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KORUS FTA – Congressional Passage & Ratification: Some Thoughts by Dom LaVigne

My fellow administrator over at Korea Business Central, Dom LaVigne listened to the Korea Business Central interview with Dr. Victor Cha (available here) and shared the following very thorough and pertinent insights about KORUS FTA. He gave me permission to post his comments here in their entirety:


3-15-2010 1-12-25 AM  I thought the interview with Dr. Cha was very interesting, and certainly a coup for KBC in being able to get someone so prominent (i.e., NSC background) for an interview on the KORUS FTA.

My comments on the interview and on the KORUS FTA topic in general are from my perspectives in having led US business lobbying efforts for the US-Singapore FTA (it become effective on January 1, 2004) and the US-Malaysia FTA (started in June 2006 but remains incomplete due to several sensitive Malaysian political and sectoral issues).

1.                  US Commitment to Asia

As Dr. Cha rightly pointed out, many government officials in Asia – particularly in ASEAN (Association of Southeast Asian Nations = Brunei, Cambodia, Indonesia, Laos, Malaysia, Myanmar, Philippines, Singapore, Thailand, Vietnam) have been questioning the perceived US commitment to Asia in the last 5-6 years.

Since September 2001, the predominant feeling among many in Southeast Asia has been that the US is only interested in a military, security, and/or anti-terrorism relationship with the region, and less so in business or trade.  These officials cite the ever-growing “soft power” diplomacy of China, which has made significant inroads throughout the region and in Africa in recent years.  Some have questioned whether China had displaced the United States in terms of influence in the region.

While I am not on-the-ground in Korea, I would suspect the situation there is very much as it is in Singapore and Malaysia.  In the last couple years of the Bush (’43) Administration, and certainly in just the first six months of the Obama Administration, the US sent significant numbers of senior-level officials to Southeast Asia to discuss everything from FTAs and economic cooperation, to trade and investment.  I was involved in hosting many meetings when these officials visited AmCham, and I can attest to the level of sincerity and interest by the USG in Asia.

However, what we often told officials is that the USG and its respective embassies in the region need to do a much better job of PR and marketing their commitment and involvement in Asia.  While the US government is doing a lot, very people on the street (and unfortunately even many of our close supporters in Asian governments) are not clearly getting the message.

2.                  TPP (Trans-Pacific Partnership -

The TPP was started around 2006 by Brunei, New Zealand, and Singapore, who were looking to establish a very large Asia Pacific FTA that would involve partners in North and South America, including the United States.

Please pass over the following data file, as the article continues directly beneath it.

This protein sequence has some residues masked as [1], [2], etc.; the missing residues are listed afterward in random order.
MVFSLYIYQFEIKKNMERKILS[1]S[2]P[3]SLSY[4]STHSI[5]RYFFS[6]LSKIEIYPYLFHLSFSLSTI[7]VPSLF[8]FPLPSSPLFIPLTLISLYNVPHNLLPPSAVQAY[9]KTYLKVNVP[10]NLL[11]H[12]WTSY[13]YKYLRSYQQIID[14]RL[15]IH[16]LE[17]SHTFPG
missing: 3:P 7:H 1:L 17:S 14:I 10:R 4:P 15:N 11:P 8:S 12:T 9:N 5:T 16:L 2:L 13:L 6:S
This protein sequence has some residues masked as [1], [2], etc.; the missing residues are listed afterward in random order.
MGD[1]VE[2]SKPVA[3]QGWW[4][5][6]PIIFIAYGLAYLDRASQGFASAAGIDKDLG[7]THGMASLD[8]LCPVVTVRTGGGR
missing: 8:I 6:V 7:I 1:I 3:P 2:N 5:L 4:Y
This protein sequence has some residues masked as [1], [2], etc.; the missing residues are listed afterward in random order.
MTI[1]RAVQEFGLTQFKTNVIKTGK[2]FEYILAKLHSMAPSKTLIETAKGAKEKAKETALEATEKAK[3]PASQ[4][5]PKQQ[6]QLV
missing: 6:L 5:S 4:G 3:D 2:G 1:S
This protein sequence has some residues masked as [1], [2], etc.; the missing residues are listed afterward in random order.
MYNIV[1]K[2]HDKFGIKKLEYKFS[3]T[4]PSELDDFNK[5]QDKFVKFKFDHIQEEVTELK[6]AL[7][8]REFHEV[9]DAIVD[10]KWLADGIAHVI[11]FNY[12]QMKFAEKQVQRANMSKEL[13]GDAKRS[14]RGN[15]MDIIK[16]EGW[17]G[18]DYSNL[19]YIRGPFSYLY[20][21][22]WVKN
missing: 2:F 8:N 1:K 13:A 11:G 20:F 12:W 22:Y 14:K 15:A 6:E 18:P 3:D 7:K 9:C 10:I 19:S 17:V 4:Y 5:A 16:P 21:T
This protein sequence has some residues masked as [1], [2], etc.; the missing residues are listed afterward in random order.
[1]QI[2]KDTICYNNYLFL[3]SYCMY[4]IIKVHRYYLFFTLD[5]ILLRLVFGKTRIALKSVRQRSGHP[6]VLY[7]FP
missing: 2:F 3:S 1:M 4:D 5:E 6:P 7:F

The US recently agreed to participate in this, and it is expected that they will participate in the first rounds of the TPP this month (Mar 2010).  While this will require a huge amount of work, the US will push to have the TPP be part of its standard “Gold Standard” for FTA agreements – i.e., FTAs which are comprehensive and address all sectors, thus resulting in the highest possible trade liberalization by the relevant parties.

The US’ involvement in the TPP is certainly significant, and sends the right signals of its long-term commitment to Asia.  If Korea were also able to join the TPP, that would be quite important, given its growing global economic and political influence.

Note:  The TPP would not negate specific “bilaterals” (two-country agreements) which the US and Korea are undertaking with each other and/or other partners.  Rather, the TPP will seek to be a standard that is compatible with the various bilaterals, but also provide a platform upon which TPP members can build gold-standard bilaterals among each other.

Lessons Learned:

From my involvement in the USSFTA (US-Singapore) and USMFTA (US-Malaysia), and also my having kept pace with the KORUS FTA as we were negotiating the USMFTA, several key points and lessons learned that are important for the KORUS situation:

  1. US Public Sentiment:  Most of us who are doing international business know the value of an FTA, and (inspite of what people would think) many Congresspeople and Senators and their staffs will admit privately that they see and understand the value of having and FTA.  However, what ultimately pushes them to approve or not approve it will be their constituents.

The US economy and job market are frankly still in a shambles.  It is quite scary to see (on-the-ground) how hard it has been hit everywhere, and the big gap between how Asia continues to chug along, while in the States, it feels as though the wind has been taken out of the US’ sails.

CAFTA (Central American FTA) barely squeaked by in 2004 when the US economy was much more robust, and President Bush had to expend significant political capital to get it through.  The main obstacles to such FTAs passing will inevitable be feelings of potential job loss, questions about other countries not having labor unions (or how they treat their workers), and environmental implications.

Given the current public sentiment in the US – and with the mid-term Congressional elections happening in Nov 2010 – there is no way KORUS would pass Congress at this stage.

  1. Congress:

Note:  KORUS was signed by USTR and the Korean Minister for Trade & Economy on June 30, 2007.  I don’t know whether the agreement has been ratified by the Korean Parliament, but Congress must ratify it or it will be back to the drawing board. 

Congress takes a summer recess from June-Sept each year.  Given the amount of discussions and lobbying required to get this legislation through Congress, it will likely not be possible to do before June.  Also with midterm elections in Nov, most people who are running for office again will be busy with campaigning during the August-Nov period.  

Quite frankly, US public sentiment is such that I believe any US government official voting for an FTA prior to the Nov elections would most likely not regain his/her seat.

The only plausible option would be to introduce KORUS in late Jan 2011, after Congress reconvenes from the midterm elections and winter recess.

  1. TPA (Trade Promotional Authority)